Since we are talking about video editing, let’s take a look at an essential stage in the process: Chroma Key Compositing. What is it? Well, it is a post-production visual effect process that involves the layering of two images or video footage together. For the layering, it uses colour hues, also known as chroma range. If you want to add or remove a background from the photo and video, chroma key compositing is used. It is most prevalent in the news broadcasting, movies and gaming industry.
Since it uses colour hues to replace the background from the subject, you can use any colour as a background, as long as it is distinct from hues of human skin colours. However, the most commonly used colours are blue and green. The human skin colour is easily distinguishable with these two variants. The subject’s colour should not match with the colour being used as background. Otherwise, it can be mistaken as part of the background.
So which background screen should you choose? Look at the pros and cons below for the selection.
Today’s digital cameras are better at capturing green information than red or blue colours. That’s why you get a clean, better key around the subject filmed. That means fewer noise during editing. If you are on a frugal budget, you are better off with a green screen. Since green is brighter and requires less lighting, you can easily composite subjects into a scene with daytime. Since many tools are by-default set up to remove green information, you can use that efficiency to speed up work.
Green Screen Pros:
- Cleaner key as the digital cameras capture green information better than other colours
- Gives good results with less lighting
- Green is brighter
- Since green is highly luminant, it’s better suited for daytime scenes
- Uncommon colour in clothing, so easy to separate the subject from the background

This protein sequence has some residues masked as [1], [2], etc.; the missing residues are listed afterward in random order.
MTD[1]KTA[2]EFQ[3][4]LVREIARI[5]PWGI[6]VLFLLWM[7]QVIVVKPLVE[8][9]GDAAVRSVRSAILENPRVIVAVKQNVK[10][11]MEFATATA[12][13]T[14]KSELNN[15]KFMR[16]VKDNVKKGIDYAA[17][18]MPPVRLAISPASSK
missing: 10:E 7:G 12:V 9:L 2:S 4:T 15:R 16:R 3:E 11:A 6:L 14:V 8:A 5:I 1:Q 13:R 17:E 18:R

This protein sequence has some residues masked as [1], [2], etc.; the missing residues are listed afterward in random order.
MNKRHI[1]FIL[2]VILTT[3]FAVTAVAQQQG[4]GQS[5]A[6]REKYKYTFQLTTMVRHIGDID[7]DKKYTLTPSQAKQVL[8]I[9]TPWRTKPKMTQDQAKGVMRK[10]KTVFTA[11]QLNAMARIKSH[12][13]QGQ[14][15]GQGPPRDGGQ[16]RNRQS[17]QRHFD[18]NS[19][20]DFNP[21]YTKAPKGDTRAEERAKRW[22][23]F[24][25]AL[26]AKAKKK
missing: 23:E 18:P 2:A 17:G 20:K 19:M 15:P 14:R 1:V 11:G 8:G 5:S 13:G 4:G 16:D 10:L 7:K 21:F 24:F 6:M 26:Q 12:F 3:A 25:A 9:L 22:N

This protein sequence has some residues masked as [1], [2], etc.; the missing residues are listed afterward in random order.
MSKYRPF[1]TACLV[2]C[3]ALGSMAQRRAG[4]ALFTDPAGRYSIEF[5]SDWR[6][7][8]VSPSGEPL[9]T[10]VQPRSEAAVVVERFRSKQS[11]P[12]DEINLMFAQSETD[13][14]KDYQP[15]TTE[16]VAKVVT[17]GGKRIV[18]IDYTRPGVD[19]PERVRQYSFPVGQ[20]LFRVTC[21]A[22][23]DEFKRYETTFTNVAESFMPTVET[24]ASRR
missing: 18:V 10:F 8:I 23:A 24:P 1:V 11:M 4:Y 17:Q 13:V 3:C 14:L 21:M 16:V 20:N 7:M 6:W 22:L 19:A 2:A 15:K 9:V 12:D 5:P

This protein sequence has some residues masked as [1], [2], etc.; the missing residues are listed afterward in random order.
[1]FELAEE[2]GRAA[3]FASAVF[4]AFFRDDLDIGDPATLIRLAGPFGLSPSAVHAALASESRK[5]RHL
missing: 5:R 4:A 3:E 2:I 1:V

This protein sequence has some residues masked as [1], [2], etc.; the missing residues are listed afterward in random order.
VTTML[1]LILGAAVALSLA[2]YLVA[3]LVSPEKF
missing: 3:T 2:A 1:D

Green Screen Cons:
- Heavy colour spill: if you expect fine details and accurate edges, it is not a good background. It is known for its heavy colour spill.
- Not suitable for dark or night scenes because of the highly luminant nature of the background.
If you are filming anything that requires fine, small detailings, then the blue screen is the best one to use. It has less colour spill than green. It is not as much luminant as green, so great for filming dark or night scenes. The details will be retained after the keying is done. That’s not the case with the green screen.
For example, if you are filming blonde hair, it won’t be able to retain details after keying on a green screen. However, it can be quickly done with a blue screen as it is not high in luminance.
Blue screen Pros:
- Great for fine details and accurate edges since it has less colour spill than a green screen
- It is less luminous than the green screen, making it ideal for filming dark or nighttime scenes.
Blue Screen Cons:
- Expensive lighting: since it needs more lighting than a green screen, it can be an expensive option, especially for those who are on a tight budget.
- The blue colour is standard clothing colour, making it difficult to separate during the keying process.
We have laid out the pros and cons of both green and blue screens. Now, it’s up to you what kind of background to select. If you are making simple internet videos, it’s best to go with a green screen as it’s affordable. If you have a big budget and penchant for fine details, get a blue one. There are other hues as well, but it’s safer to go with tried and tested methods.
Once you are done with post-production, tell us how your experience was in the comments. Follow us for more exciting information. If you have any queries, drop them in comments below, we will try to address them in our next articles.